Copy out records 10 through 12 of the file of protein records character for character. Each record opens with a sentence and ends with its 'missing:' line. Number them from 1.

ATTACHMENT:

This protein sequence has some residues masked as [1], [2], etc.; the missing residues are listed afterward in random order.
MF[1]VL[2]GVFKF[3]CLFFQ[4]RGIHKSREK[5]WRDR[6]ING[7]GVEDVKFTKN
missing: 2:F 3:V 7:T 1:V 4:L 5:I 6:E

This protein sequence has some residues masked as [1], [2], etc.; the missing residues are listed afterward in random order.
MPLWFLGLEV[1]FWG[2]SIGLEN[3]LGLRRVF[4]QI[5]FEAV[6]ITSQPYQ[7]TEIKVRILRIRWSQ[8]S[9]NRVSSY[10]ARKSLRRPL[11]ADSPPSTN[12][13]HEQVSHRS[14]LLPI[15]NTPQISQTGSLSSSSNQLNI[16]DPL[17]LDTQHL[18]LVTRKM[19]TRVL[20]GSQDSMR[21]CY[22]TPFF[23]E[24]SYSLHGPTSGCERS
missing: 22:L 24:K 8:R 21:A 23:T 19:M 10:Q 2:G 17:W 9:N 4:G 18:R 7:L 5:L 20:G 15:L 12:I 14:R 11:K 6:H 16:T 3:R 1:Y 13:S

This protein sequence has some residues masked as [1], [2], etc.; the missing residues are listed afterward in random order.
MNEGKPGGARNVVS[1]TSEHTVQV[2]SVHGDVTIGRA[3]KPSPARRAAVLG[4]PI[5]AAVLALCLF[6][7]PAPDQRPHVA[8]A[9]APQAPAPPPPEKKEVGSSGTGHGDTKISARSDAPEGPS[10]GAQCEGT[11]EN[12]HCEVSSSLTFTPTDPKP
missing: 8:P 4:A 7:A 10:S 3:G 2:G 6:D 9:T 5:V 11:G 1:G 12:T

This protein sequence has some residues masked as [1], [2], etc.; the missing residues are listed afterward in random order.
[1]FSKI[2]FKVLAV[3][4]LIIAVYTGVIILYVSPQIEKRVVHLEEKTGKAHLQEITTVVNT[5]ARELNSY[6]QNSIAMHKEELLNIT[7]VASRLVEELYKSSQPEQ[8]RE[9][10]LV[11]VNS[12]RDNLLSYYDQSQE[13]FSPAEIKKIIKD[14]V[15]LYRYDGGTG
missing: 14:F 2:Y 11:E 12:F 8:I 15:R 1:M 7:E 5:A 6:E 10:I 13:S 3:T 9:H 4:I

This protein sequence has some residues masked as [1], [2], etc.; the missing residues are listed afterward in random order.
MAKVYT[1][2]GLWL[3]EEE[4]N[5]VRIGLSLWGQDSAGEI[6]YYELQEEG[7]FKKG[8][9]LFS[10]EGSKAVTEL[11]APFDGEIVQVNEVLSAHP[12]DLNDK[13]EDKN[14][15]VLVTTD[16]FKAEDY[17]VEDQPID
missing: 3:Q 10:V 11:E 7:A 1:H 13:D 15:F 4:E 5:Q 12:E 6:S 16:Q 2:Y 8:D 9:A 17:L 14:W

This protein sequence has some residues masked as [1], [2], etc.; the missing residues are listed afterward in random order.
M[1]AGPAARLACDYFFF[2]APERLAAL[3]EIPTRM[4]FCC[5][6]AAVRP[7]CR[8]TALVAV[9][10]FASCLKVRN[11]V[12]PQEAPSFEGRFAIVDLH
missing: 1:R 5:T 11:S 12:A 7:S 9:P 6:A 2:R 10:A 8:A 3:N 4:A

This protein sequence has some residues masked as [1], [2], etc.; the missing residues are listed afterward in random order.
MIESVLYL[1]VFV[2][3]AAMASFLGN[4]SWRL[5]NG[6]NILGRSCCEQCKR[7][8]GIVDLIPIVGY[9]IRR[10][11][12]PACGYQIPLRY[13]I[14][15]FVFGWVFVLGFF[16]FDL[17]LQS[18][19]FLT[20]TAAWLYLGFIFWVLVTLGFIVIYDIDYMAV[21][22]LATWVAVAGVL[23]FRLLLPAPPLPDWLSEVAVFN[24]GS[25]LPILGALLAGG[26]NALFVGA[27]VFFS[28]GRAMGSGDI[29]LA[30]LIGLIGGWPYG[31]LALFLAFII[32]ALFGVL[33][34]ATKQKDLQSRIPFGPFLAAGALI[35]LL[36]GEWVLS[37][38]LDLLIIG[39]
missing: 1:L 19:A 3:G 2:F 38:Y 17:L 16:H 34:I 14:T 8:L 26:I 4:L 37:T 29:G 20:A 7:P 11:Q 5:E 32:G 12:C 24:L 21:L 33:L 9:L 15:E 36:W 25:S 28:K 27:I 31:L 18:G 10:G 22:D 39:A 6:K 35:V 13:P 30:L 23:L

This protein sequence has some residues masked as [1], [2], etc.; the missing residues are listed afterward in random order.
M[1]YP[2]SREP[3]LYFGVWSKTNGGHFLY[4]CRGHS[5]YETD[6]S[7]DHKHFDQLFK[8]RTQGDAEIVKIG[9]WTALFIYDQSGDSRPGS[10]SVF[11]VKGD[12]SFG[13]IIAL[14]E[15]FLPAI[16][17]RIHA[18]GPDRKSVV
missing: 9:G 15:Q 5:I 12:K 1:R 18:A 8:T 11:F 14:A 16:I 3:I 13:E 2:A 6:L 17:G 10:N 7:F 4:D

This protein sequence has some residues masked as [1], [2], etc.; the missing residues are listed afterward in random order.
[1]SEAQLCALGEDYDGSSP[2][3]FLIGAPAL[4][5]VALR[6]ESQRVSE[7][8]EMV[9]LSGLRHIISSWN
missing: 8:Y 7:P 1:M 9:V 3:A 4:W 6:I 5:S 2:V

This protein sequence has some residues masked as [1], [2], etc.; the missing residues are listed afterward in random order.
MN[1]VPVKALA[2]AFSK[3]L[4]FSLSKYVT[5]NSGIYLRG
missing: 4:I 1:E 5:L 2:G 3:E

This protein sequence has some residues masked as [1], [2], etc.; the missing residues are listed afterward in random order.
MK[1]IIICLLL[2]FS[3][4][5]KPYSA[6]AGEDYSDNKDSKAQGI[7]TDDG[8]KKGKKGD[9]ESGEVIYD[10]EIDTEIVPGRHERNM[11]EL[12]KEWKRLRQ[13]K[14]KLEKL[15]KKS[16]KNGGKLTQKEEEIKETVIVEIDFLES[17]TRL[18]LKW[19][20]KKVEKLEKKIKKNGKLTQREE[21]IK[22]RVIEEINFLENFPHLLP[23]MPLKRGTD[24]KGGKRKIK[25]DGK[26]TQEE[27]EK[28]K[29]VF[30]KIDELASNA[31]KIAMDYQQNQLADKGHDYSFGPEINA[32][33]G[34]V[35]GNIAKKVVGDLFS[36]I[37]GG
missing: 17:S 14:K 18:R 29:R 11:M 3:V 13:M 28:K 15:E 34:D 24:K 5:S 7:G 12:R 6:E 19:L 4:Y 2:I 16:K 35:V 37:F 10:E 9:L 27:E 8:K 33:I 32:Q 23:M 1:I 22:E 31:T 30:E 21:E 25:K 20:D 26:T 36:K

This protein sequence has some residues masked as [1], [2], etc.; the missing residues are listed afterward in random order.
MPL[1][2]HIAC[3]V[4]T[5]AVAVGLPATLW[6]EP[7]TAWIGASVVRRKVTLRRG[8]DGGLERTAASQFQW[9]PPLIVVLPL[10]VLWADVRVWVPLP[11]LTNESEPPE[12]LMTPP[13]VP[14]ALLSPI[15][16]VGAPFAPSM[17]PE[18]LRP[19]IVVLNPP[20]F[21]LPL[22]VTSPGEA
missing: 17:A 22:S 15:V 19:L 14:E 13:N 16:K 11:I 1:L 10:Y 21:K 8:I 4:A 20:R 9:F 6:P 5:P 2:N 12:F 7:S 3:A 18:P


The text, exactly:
This protein sequence has some residues masked as [1], [2], etc.; the missing residues are listed afterward in random order.
MN[1]VPVKALA[2]AFSK[3]L[4]FSLSKYVT[5]NSGIYLRG
missing: 4:I 1:E 5:L 2:G 3:E

This protein sequence has some residues masked as [1], [2], etc.; the missing residues are listed afterward in random order.
MK[1]IIICLLL[2]FS[3][4][5]KPYSA[6]AGEDYSDNKDSKAQGI[7]TDDG[8]KKGKKGD[9]ESGEVIYD[10]EIDTEIVPGRHERNM[11]EL[12]KEWKRLRQ[13]K[14]KLEKL[15]KKS[16]KNGGKLTQKEEEIKETVIVEIDFLES[17]TRL[18]LKW[19][20]KKVEKLEKKIKKNGKLTQREE[21]IK[22]RVIEEINFLENFPHLLP[23]MPLKRGTD[24]KGGKRKIK[25]DGK[26]TQEE[27]EK[28]K[29]VF[30]KIDELASNA[31]KIAMDYQQNQLADKGHDYSFGPEINA[32][33]G[34]V[35]GNIAKKVVGDLFS[36]I[37]GG
missing: 17:S 14:K 18:R 29:R 11:M 3:V 13:M 28:K 15:E 34:D 24:K 5:S 7:G 12:R 6:E 19:L 4:Y 2:I 16:K 35:V 37:F 10:E 9:L 27:E 8:K 33:I 32:Q 23:M 1:I 22:E 31:T 30:E 21:E 25:K 20:D 26:T 36:K

This protein sequence has some residues masked as [1], [2], etc.; the missing residues are listed afterward in random order.
MPL[1][2]HIAC[3]V[4]T[5]AVAVGLPATLW[6]EP[7]TAWIGASVVRRKVTLRRG[8]DGGLERTAASQFQW[9]PPLIVVLPL[10]VLWADVRVWVPLP[11]LTNESEPPE[12]LMTPP[13]VP[14]ALLSPI[15][16]VGAPFAPSM[17]PE[18]LRP[19]IVVLNPP[20]F[21]LPL[22]VTSPGEA
missing: 17:A 22:S 15:V 19:L 14:E 13:N 16:K 11:I 1:L 10:Y 21:K 8:I 4:A 20:R 9:F 6:P 5:P 2:N 12:F 7:S 3:A 18:P